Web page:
US 6463274 B1
Digital cellular telephone with a variable rate vocoder is used with a number of different classes of service. A first class of service provides always constant bit rate to the telephone. A second class of service is the variable bit rate which changes the class of service depending on the traffic on the system. A third class of service is always-degraded service at a presumable lower price.
1. A method of operating a cellular telephone system, comprising:
establishing at least first and second classes of service;
providing constant bit rate service to said first class of service; and
providing variable rate service to said second class of service, wherein said variable rate service provides better service when the system is less busy, and degraded service when the system becomes more busy;
requesting a user-selectable one-time increase in class of service, and providing said constant bit rate service after said one-time increase is requested, such that a higher quality of service is provided; and
billing for said first and second class of services, a billing for said first class of service being at a higher rate than a billing for said second class of service.
2. A method as in
3. A method as in
4. A cellular telephone system comprising:
a cellular handset having a multiple rate vocoder; and
a controller for said cellular handset, said controller controlling said cellular handset to operate in a first mode in which constant bit rate service is available at all times for a first class of service, and in a second mode in which variable rate service is provided depending an amount of traffic on said system, the controller, responsive to a user request, to request a one-time increase in class of service to the constant bit rate service, such that a higher quality of service is provided.
Digital cellular telephones often operate using a voice coding system or “vocoder”. The voice coding system analyzes incoming voice, searches a codebook including to find the codebook excitation that can best synthesize the incoming voice and appropriately digitizes the voice. The voice can be digitized using multiple rates. Variable rate vocoders are well known.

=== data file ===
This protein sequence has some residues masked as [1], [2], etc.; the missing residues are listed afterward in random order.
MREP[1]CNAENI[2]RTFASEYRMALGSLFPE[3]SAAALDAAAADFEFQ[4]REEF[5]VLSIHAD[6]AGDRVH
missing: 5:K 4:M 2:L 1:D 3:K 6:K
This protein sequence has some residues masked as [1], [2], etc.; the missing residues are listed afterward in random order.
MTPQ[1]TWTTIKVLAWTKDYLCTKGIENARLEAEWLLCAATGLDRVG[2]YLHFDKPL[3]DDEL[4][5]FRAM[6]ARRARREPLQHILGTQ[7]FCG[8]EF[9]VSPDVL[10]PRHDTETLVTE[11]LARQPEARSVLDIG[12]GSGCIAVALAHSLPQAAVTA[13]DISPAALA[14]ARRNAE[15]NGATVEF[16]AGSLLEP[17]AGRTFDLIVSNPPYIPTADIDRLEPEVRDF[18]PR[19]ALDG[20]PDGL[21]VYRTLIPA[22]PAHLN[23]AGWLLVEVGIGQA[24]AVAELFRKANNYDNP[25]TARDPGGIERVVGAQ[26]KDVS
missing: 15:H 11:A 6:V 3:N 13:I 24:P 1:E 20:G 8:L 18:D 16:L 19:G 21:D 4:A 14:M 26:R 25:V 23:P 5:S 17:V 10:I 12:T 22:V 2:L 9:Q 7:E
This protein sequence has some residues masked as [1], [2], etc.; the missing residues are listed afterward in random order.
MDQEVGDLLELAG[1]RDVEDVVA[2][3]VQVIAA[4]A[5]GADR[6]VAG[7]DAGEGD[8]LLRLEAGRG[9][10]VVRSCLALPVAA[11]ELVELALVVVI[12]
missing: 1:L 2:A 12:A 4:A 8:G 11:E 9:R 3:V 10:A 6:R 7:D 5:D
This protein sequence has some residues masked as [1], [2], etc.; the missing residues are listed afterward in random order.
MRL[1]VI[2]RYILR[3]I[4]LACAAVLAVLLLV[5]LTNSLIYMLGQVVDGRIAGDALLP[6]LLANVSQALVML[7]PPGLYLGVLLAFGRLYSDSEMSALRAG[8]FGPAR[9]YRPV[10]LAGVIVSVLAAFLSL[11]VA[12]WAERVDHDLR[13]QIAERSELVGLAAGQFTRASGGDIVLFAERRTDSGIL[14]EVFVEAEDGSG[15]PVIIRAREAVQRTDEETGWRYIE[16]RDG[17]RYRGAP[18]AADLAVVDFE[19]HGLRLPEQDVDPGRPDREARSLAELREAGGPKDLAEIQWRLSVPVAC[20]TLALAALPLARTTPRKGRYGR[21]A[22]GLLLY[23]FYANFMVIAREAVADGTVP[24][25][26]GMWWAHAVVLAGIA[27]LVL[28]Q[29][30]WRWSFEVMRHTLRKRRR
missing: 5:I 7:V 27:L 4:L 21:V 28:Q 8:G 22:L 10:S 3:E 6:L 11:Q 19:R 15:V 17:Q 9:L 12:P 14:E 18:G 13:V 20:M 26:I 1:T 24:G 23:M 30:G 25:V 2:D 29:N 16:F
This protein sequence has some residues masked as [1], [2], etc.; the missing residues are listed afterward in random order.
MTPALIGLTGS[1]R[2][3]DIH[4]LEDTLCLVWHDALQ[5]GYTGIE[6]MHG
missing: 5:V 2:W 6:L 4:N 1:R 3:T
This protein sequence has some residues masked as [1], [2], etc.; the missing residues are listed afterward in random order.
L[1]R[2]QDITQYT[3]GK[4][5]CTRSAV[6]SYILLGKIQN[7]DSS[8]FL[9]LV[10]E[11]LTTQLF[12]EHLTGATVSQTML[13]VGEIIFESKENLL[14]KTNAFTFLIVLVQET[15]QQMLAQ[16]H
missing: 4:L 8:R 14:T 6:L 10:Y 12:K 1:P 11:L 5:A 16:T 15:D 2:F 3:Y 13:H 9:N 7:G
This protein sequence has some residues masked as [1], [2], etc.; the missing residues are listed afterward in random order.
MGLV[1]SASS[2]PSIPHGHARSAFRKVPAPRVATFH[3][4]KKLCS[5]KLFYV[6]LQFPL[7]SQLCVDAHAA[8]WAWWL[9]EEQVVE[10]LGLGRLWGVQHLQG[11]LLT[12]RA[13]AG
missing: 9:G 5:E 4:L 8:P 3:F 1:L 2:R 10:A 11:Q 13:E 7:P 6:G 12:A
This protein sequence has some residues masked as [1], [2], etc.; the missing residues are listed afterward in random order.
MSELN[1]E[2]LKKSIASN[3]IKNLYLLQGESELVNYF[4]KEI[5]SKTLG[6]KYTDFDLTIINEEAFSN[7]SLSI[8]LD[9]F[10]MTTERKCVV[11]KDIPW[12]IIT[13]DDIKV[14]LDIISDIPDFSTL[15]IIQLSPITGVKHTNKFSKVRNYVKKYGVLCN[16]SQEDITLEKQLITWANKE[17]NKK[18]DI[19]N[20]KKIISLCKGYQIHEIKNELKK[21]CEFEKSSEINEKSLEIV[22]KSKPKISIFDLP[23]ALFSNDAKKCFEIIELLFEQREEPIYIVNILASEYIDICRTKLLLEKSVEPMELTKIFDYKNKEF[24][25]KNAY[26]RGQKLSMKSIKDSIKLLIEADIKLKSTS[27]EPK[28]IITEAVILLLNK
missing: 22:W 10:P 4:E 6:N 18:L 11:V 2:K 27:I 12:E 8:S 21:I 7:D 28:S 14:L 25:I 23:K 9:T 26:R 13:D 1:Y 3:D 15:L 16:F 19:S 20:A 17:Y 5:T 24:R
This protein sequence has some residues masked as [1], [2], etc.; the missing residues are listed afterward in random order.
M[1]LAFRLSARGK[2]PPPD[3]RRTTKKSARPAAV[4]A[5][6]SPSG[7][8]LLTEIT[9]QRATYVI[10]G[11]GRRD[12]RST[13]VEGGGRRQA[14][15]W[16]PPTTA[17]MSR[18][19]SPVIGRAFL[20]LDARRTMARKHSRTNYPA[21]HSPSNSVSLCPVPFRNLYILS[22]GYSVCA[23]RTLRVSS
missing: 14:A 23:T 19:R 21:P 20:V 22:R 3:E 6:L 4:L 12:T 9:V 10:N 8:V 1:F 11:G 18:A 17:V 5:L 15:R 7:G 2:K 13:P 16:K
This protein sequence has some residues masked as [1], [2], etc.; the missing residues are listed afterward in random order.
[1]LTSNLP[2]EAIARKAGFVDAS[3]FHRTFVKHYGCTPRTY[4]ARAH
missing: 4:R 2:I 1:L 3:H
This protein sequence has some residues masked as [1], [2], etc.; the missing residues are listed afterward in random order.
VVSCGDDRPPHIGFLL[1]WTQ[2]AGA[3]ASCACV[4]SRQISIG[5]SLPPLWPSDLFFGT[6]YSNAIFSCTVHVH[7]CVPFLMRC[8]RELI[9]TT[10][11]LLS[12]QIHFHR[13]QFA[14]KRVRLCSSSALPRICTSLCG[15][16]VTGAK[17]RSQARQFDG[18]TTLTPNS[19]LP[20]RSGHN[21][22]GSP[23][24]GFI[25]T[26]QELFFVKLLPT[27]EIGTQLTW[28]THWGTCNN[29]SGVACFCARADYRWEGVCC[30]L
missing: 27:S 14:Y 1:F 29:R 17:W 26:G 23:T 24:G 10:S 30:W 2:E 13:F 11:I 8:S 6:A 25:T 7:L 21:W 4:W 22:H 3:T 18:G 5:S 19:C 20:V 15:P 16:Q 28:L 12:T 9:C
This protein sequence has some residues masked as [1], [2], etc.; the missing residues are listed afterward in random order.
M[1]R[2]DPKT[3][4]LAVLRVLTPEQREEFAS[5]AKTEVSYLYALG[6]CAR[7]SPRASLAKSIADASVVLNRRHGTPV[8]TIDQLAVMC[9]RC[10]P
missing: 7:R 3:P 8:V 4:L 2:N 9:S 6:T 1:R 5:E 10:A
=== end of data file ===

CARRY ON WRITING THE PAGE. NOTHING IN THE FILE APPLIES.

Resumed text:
A recent trend in voice coding development is a multi-mode variable rate vocoder. In such a system, such as ETSI's adaptive multi-rate vocoder (AMR) and the Telecommunication Industry Association (TIA) selectable mode vocoder (“SMV”) system, different speech quality settings are possible. For example, the speech settings can include high, medium and low. The different speech settings get different vocoders associated with them. The system may adaptively set these vocoders based on the amount of usage. For example, if the system is being under utilized, each user may get more quality of service. However, during peak times, each user may get lower quality of service.
The present system recognizes that a user may be willing to pay more money for a higher quality of service. Accordingly, the present system defines quality of service options where customers can pay higher rates for higher quality service and be insured that higher quality service. Conversely, this system enables customers to pay lower rates for reduced rate service.